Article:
Smokers Left in Pain

Rheumatoid arthritis patients are less likely to have a good response to methotrexate or TNF inhibitors

(RxWiki News) Smoking is terrible for your health and leads to all sorts of problems. Researchers have found yet another problem related to smoking; some arthritis drugs may not work for patients who smoke.

Researchers found that rheumatoid arthritis patients who smoke are less likely than patients who have never smoked to get good results from their medications. Patients who used to smoke, on the other hand, did not get a worse response from their medications.

"Your rheumatoid arthritis drugs may not work if you smoke."

Studies have already shown that smoking can increase the risk of rheumatoid arthritis, but few have looked at whether smoking cigarettes affects patients' response to medications for the disease.

According to Dr. Saedis Saevarsdottir from the Karolinksa Institute, this study shows that doctors should help patients quit smoking as part of their standard treatment of rheumatoid arthritis.

Saevarsdottir believes smoking while taking medications reduced patients' chance of a good response to those medications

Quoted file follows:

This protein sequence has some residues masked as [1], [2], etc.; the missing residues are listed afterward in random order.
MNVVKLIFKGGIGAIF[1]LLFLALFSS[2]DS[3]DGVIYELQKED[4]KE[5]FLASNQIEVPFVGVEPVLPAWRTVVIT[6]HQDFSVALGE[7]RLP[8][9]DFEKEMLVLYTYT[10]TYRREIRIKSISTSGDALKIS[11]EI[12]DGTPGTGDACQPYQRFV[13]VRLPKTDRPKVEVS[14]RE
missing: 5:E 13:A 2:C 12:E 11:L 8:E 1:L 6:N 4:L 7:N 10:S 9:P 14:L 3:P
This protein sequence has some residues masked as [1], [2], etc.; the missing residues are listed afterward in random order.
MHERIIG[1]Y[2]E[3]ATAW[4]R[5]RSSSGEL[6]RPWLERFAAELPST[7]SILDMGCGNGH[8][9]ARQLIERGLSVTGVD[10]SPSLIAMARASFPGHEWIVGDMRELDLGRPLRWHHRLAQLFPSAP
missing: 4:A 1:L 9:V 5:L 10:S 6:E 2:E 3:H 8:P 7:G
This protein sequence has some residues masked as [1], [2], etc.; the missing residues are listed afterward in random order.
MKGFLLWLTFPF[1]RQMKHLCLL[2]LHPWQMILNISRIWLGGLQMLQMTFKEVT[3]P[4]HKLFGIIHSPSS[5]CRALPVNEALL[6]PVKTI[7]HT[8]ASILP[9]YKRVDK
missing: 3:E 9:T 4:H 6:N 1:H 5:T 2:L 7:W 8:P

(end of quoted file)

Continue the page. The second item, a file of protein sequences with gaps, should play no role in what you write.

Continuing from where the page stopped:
In Depth

For their study, Saevarsdottir and colleagues looked at how smoking cigarettes affected patients' response to two types rheumatoid arthritis drugs - methotrexate and tumor necrosis factor (TNF) inhibitors. Using data from more than 1,400 rheumatoid arthritis patients between 18 and 70 years of age, the researchers found:

  • A history of smoking did not affect patients' response to methotrexate or TNF inhibitors
  • 27 percent of current smokers had a good response to methotrexate, compared to 36 percent of those who never smoked
  • 29 percent of current smokers had a good response to TNF inhibitors, compared to 43 percent of those who never smoked
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Review Date: 
April 21, 2011